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Your yearly reminder that the Mavericks are bad at drafting

Former Mavs first-round draft picks Jared Cunningham and Shane Larkin won't play in the NBA this year and we're running out of stats to highlight how bad the Mavs are at drafting.

Chris Covatta/Getty Images

At this point, the Mavericks failures in drafting are becoming so frequent that it's almost more impressive that they keep striking out. Honestly, has any NBA team been as proficient in one aspect of team building like the Mavericks have, good or bad? OK, OK, the Kings still pace the field in front office buffoonery and the Spurs talent evaluation is unparalleled.

Other than those two? I don't think any NBA team has been as good or as bad at one thing like the Mavericks have been bad at drafting the last 10 years. More proof came this month -- former first-rounders Jared Cunningham (24th pick in 2012) and Shane Larkin (18th pick in 2013) will not play in the NBA this season. Cunningham will be in ChinaLarkin in Spain.

With those two departures, that means the only first-round pick from the Mavericks this decade that is still in the league is Justin Anderson, drafted in 2015. All the first-round draft picks from 2009 till now aside from Anderson are plying their crafts overseas while the Mavericks keep trying to get the plastic bag that is the draft unstuck from their head.

The worst part about Cunningham and Larkin were how obvious their NBA failures would be. Cunningham was a 6'4 shooting guard that couldn't shoot or play point and Larkin was a 5'11 point guard with one of the worst wingspans in the 2013 draft combine. They represented the nadir of the Mavs absolute fetish-level interest in combo guards -- players who could play neither guard position or play against them on defense.

While the league trended toward small-ball, the Mavs took it too literally. They focused on the wrong things, with Cunningham's athleticism and ability to get to the free throw line nixed by his horrible shooting and Larkin's good shooting and point guard play neutered by his terrible length and ability to guard his position consistently. Among those two and Rodrigue Beaubois and Dominique Jones, the Mavs were obsessed for over a half-decade with shooting guards who couldn't shoot and point guards who couldn't play point.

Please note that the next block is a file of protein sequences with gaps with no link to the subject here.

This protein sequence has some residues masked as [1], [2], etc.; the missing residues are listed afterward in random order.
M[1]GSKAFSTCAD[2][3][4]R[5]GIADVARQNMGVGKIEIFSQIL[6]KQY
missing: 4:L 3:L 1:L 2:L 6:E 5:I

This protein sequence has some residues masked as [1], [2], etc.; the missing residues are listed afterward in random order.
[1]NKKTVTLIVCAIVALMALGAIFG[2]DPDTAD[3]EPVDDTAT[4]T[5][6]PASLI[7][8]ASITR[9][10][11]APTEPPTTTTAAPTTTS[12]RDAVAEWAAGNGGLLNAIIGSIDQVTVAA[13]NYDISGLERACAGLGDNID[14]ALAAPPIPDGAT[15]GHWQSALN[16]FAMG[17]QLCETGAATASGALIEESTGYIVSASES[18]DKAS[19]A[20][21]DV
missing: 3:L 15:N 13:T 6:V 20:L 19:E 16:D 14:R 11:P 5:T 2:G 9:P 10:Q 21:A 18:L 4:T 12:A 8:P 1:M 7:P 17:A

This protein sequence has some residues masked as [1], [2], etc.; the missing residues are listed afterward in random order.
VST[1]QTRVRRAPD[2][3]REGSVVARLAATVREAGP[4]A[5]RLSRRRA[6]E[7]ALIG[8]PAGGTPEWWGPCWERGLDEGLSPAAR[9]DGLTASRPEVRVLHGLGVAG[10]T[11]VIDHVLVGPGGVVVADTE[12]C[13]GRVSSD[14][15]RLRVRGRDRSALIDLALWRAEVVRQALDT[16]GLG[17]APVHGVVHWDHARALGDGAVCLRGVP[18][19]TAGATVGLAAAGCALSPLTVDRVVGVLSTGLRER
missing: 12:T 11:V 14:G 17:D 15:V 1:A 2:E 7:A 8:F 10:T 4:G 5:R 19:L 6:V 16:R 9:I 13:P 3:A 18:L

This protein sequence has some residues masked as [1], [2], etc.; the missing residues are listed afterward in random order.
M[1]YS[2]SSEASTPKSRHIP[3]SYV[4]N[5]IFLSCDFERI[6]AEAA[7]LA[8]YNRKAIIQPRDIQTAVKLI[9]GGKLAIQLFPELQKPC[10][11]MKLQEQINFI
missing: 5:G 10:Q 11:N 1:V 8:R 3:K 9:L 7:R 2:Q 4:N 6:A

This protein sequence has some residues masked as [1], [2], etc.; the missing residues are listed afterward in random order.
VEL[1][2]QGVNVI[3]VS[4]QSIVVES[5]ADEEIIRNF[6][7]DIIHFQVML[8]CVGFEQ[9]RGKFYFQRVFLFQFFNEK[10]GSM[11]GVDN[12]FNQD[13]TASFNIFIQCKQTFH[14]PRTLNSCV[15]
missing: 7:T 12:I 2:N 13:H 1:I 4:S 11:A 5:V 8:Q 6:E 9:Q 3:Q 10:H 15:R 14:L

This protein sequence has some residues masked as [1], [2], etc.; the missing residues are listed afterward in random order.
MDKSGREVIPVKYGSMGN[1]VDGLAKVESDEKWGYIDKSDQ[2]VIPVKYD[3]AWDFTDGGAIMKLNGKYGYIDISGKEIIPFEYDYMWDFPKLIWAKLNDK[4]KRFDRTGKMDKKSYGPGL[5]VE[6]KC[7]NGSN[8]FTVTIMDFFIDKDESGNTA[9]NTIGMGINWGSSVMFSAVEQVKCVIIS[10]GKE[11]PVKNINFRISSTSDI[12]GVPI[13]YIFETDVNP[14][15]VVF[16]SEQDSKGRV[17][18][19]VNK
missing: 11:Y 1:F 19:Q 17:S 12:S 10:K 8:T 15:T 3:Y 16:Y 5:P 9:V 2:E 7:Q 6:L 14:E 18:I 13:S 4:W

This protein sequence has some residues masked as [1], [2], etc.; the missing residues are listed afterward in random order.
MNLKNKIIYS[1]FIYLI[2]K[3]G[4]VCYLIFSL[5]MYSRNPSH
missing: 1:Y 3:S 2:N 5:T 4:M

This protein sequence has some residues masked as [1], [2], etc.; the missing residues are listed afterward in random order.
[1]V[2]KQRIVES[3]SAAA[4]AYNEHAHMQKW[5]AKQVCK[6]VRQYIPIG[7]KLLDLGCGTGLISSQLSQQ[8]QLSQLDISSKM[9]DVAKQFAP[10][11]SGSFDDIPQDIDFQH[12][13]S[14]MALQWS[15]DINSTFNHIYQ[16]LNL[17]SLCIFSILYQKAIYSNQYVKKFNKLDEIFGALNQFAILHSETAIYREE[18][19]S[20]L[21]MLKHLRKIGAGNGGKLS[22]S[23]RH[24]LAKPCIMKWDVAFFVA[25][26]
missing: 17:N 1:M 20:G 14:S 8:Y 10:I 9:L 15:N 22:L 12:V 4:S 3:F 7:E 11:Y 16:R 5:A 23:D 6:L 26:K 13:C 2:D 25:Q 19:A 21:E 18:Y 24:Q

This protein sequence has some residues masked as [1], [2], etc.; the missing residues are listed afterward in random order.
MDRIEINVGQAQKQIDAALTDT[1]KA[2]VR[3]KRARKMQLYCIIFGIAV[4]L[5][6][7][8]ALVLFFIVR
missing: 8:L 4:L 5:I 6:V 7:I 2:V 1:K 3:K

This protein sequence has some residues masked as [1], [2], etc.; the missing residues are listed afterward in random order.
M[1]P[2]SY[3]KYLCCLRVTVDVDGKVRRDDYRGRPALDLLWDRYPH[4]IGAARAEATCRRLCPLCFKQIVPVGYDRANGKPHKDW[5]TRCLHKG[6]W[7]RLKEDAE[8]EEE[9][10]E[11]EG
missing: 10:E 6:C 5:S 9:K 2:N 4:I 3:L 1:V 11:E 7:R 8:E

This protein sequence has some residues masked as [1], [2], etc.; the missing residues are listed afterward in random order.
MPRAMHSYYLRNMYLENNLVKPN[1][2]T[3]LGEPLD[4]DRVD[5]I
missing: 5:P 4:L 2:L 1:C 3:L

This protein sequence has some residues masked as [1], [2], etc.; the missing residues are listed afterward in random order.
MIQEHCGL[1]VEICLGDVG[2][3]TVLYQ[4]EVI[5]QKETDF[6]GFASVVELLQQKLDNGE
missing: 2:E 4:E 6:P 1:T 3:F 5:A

Cunningham never proved the Mavs wrong, drifting among a couple teams before the league realized a two-guard with a 3-point percentage barely scraping 30 percent probably isn't the best idea. Somehow Cunningham has as many rings as Dirk Nowitzki because he was a member of the Cavs this past season for 40 games which is a war crime. Cunningham played one season with the Mavs, playing in eight games totaling 26 minutes before being traded on draft day in 2013. Reminder, the Mavs could have drafted Terrence Jones.

Larkin at least showed some potential. He averaged 10 minutes a game, played in 48 games and at least showed some semblance of NBA quality in his limited burn as a rookie, having good bounce in the pick and roll and good awareness on offense and defense, even if his body was too limited to really make an impact. At the very least the Mavs extracted some real value, including him in the Tyson Chandler trade. As much as us Mavs fans cry wolf over all the choices the Mavs could have had in 2013 (Dennis Schroder, Giannis Antetokounmpo, Shabazz Muhammad) it's an almost certainty that whoever they picked would have been included in that Tyson trade.

To further Larkin's credit, he wasn't bad last year with the Nets. He averaged about seven points and shot well enough from the field (44.2 from the field, 36.1 from three) but still couldn't get an NBA contract this summer when GMs were handing them out like candy. Larkin being out of the league at least prevents the Mavs from taking any more Ls from disgruntled parents of their draft busts.

So to recap: only one first-rounder from this decade still in the league. Overall, just three first-rounders total are still in the league (Dirk and Devin Harris are the others) and they weren't even technically Mavs draft picks! Hopefully in a decade's time we can point back to Anderson's selection as the turning point of the Mavs sad, sad history of drafting.